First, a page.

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The Literary Rants: The Next Gone Girl

January 24, 2018

That’s it!  I really was trying not to rant for a while.  There’s a lot of stuff going on in my life, and I’m enjoying my current routine of reading books and reacting to them on my blog.  That’s usually enough to keep me going.

But then the two novels The Wife Between Us and The Woman in the Window came out within a couple weeks of each other.  Both books are getting compared to Gone Girl and The Girl on the Train.  Both books are said to have lots of unexpected twists.  Both have received hyperbolic positive reviews.  And both start with an intro where the narrator is watching a female in the distance.

It’s not necessarily the fault of the authors that The Wife Between Us and The Woman in the Window seem so similar.  These things happen.   It could be coincidental, but it does seem strange.

I also thought it was kind of odd that a novel like The Woman in the Window written by unknown author A.J. Finn would skyrocket to the top spot in its first week.  It’s almost like the system was rigged to help this book out, but I know things don’t really work like that.

I mean,  the author who writes as A.J. Finn actually works for the publishing company that bought his book (you can read more about that here), but I’m sure that didn’t have anything to do with his novel starting off at the top of the bestsellers list.  I know word of mouth about a book’s high quality can travel really quickly.

I’m guessing that The Woman in the Window and The Wife Between Us won’t be the last books to get compared to Gone Girl or The Girl on the Train either.  If we already have two at the top of the bestsellers list in one month, then publishers aren’t going to stop.

If I had a choice of my book being compared to Gone Girl or The Girl on the Train, I’d say Gone Girl.  I don’t think The Girl on the Train was even the next Gone Girl.  I didn’t think The Girl on the Train was anything like Gone Girl.  If I had written a novel that were about  to get compared to Gone Girl and The Girl on the Train, I’d probably ask the reviewers and publicists not to mention The Girl on the Train; just compare my book to Gone Girl please, I’d say.

It’s not that The Girl on the Train was bad or anything; I just liked Gone Girl a lot more.   I don’t know if reviewers listen to author requests, though.

The more I think about it, the more I wonder: Why even try to be subtle?  I’m just going to title my latest book The Next Gone Girl.  I’m allowed to do that.  You can’t copyright a title, even if it is Gone Girl.  I just have to make sure my novel has some originality.  I’m not sure what the book will be about yet.  The protagonist will be female.  There will be a frame up or a scam of some kind.  And there will be twists and shocking turns.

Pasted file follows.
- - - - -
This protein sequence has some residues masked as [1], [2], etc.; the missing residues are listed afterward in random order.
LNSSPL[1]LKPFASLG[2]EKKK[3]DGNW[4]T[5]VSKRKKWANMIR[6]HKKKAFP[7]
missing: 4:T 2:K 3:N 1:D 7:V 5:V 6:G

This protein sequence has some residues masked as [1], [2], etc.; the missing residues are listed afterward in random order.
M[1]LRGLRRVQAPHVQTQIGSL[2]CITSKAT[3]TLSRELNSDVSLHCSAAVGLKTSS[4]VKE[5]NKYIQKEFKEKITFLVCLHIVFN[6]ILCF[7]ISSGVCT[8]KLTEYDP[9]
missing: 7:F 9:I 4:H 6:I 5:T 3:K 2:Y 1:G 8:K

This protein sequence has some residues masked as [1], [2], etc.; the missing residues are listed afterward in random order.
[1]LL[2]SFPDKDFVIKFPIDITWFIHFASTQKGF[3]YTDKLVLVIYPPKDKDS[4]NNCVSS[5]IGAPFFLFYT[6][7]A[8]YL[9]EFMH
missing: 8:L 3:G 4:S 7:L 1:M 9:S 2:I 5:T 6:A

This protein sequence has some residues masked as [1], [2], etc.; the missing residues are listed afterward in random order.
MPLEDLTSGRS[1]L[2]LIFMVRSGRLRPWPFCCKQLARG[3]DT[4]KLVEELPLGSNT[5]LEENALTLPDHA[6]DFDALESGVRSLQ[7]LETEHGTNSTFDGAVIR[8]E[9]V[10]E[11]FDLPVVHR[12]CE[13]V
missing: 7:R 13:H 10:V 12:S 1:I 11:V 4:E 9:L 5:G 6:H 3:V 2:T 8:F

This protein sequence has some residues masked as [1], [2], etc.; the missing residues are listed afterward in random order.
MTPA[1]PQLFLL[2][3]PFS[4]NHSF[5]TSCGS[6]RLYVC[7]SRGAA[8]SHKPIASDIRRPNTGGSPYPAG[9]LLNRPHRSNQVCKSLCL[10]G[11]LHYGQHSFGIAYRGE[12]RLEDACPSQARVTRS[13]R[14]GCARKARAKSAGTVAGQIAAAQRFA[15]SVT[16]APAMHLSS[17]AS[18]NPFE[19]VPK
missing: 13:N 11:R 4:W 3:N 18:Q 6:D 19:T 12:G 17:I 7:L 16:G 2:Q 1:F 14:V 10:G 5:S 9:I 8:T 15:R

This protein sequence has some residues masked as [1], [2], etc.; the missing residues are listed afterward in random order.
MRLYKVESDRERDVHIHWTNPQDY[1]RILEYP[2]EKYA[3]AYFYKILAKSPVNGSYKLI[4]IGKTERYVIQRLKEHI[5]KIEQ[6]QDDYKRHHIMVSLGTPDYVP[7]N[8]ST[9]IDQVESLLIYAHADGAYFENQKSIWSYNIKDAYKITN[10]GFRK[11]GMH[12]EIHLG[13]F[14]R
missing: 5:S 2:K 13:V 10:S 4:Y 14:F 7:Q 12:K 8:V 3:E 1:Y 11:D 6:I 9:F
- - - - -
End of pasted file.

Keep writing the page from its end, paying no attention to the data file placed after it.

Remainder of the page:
I can’t promise that the twists and shocking turns will make sense, but they’ll be there.

When I publish the book, I won’t even have to convince reviewers/publicists to use the phrase “the next Gone Girl.”  I’ll have cut out the middle man.

We already know that comparing The Woman in the Window and The Wife Between Us  to Gone Girl and The Girl on the Train has paid off because both new novels  are bestsellers.  Let’s see.  In a few years, will any novels be called the next The Woman in the Window or the next The Wife Between Us?  We’ll eventually find out.

And if I’m really lucky, maybe the publishing business will hype up books by calling them the next The Next Gone Girl.

*****

What do you think?  How many books can be compared to Gone Girl or The Girl on the Train before the reading public gets tired of them?   What book would you like your writing to be compared to?

5 Comments
  1. Rant away. I’ve found many NYTimes best sellers not worth the read. That was the case for Girl on the Train where all the women had the same whiny hysterical voices. I couldn’t tell one from the other and lost all my sympathy for the Girl.

    • “…where all the women had the same whiny hysterical voices.”

      Yeah, that’s happening in a lot of books now, where characters have the same voice and talk the same way. I don’t know if that’s a new thing or if I’m just now noticing it.

  2. The Next Gone Girl: The Wife in the Train Window

  3. Most bestsellers don’t interest me but I don’t find them offensive either. Gone Girl is the exception. It was gimmicky and illogical and twisty and shocking just for the sake of being twisty and shocking. And you can tell it was written by a woman because no man would EVER stay with a psychotic woman just because she got pregnant. If anything, it would make him run away faster! Nothing but man-bashing chick lit disguised as a thriller. Hate it.

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